New York City Marathon 2013

The NYC Marathon officials have the wheelchair entrants begin before the thundering herds of runners spring forth.  By the time the first wheel chair contestant races up First Avenue on the Upper East Side of Manhattan, he or she (but usually “he”) is already well past the halfway point.  Halfway is in Long Island City, a part of Queens, one of the five boroughs that comprise New York City.

Early on, and, I suspect, the farther you are from the race’s start, there can be long lag times between cheering on the first contestant and waiting for the next.

NYC Marathon2FemaleFrontrunners 2013 ©WendyJournalista -11-03

In the circle, the two female frontrunners, Buzunesh Deba and Priscah Jeptoo.

But it’s worth the wait.   In the red circle, above, are the two female front runners, Buzunesh Deba and Priscah Jeptoo.  You could see that clearly from on high, right?

There is a great band playing between 80th and 81st Streets, and this is a sonic backdrop to the rise and falls of cheers as each runner passes.

Eventually, great masses of people – folks who run for the love of it, or for personal challenge, or in honor of someone, but no longer for prize money or their names in the headlines – thunder by.

New York City Marathon 11.3.13 ©WendyJournalista

The People’s Marathon

In a marathon, there is always the clash of hope and despair, training and surprise, stumbling and triumph.  Our last two marathons – New York’s in 2012 (cancelled due to Hurricane Sandy) and Boston’s in 2013 (the bombing) – were enmeshed in tragedy.  Whether we participate by running or by watching, we can’t help look over our collective shoulder to what went before….  There are metaphors to give us strength and lessons to be learned.  The City said that they beefed up security – not that this is intrusively apparent.  Well done, City.

After most of the runners are long gone, kids and parents play ball in the traffic-empty streets.  For a while.  Until just after dark.

It is a beautiful day of anticipation and celebration.

New York Magic

The romance that is New York, I love it.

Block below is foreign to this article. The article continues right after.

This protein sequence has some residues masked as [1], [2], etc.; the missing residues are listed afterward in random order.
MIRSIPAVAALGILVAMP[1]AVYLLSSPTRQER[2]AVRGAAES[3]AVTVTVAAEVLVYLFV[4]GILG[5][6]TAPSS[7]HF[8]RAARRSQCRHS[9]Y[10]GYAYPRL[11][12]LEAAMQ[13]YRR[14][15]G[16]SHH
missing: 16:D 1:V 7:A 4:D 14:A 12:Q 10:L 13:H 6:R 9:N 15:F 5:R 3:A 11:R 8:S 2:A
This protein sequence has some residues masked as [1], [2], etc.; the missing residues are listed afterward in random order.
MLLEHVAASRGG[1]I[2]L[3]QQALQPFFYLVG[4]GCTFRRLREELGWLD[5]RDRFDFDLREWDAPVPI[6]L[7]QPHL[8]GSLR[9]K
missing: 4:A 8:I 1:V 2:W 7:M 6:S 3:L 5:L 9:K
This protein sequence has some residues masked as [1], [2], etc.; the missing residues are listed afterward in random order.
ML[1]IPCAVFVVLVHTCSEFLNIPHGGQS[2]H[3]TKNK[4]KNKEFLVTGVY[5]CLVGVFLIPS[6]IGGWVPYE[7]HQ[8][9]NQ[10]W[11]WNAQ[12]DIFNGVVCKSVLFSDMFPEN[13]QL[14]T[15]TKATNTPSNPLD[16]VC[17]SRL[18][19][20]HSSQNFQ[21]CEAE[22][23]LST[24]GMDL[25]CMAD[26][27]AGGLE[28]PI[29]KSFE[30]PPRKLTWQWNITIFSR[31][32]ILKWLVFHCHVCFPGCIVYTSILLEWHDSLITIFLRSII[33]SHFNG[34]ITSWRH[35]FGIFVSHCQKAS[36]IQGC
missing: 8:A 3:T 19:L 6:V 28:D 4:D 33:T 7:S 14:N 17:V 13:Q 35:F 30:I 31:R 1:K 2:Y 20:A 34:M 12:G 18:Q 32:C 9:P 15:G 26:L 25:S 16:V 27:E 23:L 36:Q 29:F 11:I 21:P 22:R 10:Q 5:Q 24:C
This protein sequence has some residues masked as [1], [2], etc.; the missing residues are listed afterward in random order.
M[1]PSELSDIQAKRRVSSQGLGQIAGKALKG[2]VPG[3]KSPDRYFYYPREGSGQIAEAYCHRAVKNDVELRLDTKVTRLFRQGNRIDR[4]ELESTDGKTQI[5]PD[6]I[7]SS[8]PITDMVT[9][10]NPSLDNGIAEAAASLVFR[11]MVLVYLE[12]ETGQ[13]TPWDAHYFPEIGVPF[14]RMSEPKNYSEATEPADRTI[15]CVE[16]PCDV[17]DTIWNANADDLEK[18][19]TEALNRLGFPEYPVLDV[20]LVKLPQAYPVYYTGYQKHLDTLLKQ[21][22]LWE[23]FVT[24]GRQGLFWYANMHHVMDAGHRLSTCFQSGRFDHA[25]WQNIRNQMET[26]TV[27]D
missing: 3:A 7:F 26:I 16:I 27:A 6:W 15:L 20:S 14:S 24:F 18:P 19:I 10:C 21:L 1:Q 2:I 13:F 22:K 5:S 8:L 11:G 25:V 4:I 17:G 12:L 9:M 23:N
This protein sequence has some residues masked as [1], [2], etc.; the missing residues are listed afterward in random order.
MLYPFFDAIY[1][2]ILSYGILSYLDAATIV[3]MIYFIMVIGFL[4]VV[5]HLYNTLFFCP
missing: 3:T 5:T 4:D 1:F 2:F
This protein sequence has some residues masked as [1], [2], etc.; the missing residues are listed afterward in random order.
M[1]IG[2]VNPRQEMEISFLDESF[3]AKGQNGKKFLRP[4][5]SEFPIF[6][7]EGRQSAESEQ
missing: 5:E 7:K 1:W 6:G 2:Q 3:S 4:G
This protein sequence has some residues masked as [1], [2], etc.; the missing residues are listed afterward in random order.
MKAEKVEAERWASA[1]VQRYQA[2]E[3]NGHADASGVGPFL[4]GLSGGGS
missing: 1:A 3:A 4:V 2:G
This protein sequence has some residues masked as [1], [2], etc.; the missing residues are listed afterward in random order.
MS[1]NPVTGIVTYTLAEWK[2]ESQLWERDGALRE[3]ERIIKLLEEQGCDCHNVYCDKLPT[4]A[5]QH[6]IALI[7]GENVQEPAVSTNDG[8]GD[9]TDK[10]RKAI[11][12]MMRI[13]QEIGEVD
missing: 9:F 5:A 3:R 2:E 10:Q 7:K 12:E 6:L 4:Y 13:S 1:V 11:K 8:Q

Last night, for no apparent reason, fireworks appeared in the west.

©WendyJournalista Fireworks

NYC Fireworks!

OK, the fireworks could have had something to do with the upcoming Marathon, or they could just be magic meant for me.

And then, today, the color magic continued, thanks to the New York Botanical Gardens, voilà:

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This sustains my soul.

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Some Autumn Leaves at the New York Botanical Gardens

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Unexpected Leaf Delight at the Nexus of Branches

Finnegan Begin Again, NaNoBloMo, Day of the Dead, and Me

Ah, November 1st.

Holiday decorations are already stacked on store shelves, Thanksgiving plans are being finalized.  After a stretch of gentle days, it’s time, in New York City, to bring out our winter coats and find our winter gloves and hats.  All of that has begun to take up some real estate in my brain, but November 1st has its delights/challenges for two more reasons.

The first is Dia del los Muertos.

©WendyJournalistaDiaDeLosMuertos2013, WendyJournalista@gmail.com

My Dia del los Muertos 2013

Dia del los Muertos wasn’t as much of A Thing in New York a few years ago, but we, the people of The City of New York, are up for a celebration – and a complex one at that.  Dia del los Muertos is about setting aside mourning for loved ones we have lost and, instead, celebrating their lives and continuing contributions.  I’m in.

The second is that November 1st begets NaNoBloMo – National November Blog Month – a dare to blog every day in November.  Last year, I wrote about the extra courage and planning that many of us feel in taking on a new project in November of all months!  After blogging, then not blogging, and now blogging again, my inner radio is playing the nursery rhyme “Finnegan Begin Again.”  Did you learn this one when you were a child?  There are many verses and many versions, but the one I’m hearing is: